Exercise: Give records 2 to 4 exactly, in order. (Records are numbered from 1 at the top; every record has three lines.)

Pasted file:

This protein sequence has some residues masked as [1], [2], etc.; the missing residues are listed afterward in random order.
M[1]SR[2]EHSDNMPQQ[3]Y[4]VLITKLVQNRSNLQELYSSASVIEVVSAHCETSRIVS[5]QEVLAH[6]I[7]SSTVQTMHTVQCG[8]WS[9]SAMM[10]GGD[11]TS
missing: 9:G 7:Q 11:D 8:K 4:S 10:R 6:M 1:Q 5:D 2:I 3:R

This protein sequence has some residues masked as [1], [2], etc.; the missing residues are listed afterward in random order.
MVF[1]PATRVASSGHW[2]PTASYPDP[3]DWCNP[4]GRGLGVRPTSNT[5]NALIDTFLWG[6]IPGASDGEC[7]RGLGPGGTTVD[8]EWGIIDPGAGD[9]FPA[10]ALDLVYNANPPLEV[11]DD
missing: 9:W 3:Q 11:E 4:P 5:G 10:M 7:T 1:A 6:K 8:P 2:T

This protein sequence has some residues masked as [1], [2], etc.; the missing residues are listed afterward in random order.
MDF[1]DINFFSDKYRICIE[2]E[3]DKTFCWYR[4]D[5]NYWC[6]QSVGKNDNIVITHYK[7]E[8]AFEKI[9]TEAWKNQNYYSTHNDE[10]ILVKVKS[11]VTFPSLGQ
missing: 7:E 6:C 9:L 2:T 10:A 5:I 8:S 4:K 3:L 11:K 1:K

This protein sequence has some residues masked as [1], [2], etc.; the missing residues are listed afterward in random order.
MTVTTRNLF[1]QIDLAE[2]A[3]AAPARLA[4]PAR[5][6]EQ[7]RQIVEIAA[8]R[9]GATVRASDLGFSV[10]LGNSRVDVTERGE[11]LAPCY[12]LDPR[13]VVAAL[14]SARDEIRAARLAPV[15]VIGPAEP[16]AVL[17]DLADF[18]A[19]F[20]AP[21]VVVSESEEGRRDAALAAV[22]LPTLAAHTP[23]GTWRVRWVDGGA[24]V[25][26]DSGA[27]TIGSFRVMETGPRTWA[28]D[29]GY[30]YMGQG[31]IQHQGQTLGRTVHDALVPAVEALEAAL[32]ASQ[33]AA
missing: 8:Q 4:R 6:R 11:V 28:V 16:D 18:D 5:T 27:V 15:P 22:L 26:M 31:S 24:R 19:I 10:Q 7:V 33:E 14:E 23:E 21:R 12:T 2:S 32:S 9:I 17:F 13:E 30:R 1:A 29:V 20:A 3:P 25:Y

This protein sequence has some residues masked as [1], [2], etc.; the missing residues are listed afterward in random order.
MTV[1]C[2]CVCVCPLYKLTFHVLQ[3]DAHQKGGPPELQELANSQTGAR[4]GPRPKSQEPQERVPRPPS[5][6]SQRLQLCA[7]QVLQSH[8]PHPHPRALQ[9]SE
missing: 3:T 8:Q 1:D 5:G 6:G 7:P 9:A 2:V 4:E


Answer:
This protein sequence has some residues masked as [1], [2], etc.; the missing residues are listed afterward in random order.
MVF[1]PATRVASSGHW[2]PTASYPDP[3]DWCNP[4]GRGLGVRPTSNT[5]NALIDTFLWG[6]IPGASDGEC[7]RGLGPGGTTVD[8]EWGIIDPGAGD[9]FPA[10]ALDLVYNANPPLEV[11]DD
missing: 9:W 3:Q 11:E 4:P 5:G 10:M 7:T 1:A 6:K 8:P 2:T

This protein sequence has some residues masked as [1], [2], etc.; the missing residues are listed afterward in random order.
MDF[1]DINFFSDKYRICIE[2]E[3]DKTFCWYR[4]D[5]NYWC[6]QSVGKNDNIVITHYK[7]E[8]AFEKI[9]TEAWKNQNYYSTHNDE[10]ILVKVKS[11]VTFPSLGQ
missing: 7:E 6:C 9:L 2:T 10:A 5:I 8:S 4:K 3:L 11:K 1:K

This protein sequence has some residues masked as [1], [2], etc.; the missing residues are listed afterward in random order.
MTVTTRNLF[1]QIDLAE[2]A[3]AAPARLA[4]PAR[5][6]EQ[7]RQIVEIAA[8]R[9]GATVRASDLGFSV[10]LGNSRVDVTERGE[11]LAPCY[12]LDPR[13]VVAAL[14]SARDEIRAARLAPV[15]VIGPAEP[16]AVL[17]DLADF[18]A[19]F[20]AP[21]VVVSESEEGRRDAALAAV[22]LPTLAAHTP[23]GTWRVRWVDGGA[24]V[25][26]DSGA[27]TIGSFRVMETGPRTWA[28]D[29]GY[30]YMGQG[31]IQHQGQTLGRTVHDALVPAVEALEAAL[32]ASQ[33]AA
missing: 8:Q 4:R 6:R 11:V 28:V 16:D 18:D 5:T 27:V 15:P 22:L 26:M 31:S 24:R 19:I 10:Q 7:V 33:E 14:E 23:E 21:R 12:T 2:S 32:S 9:I 17:F 13:E 30:R 1:A 29:V 20:A 3:P 25:Y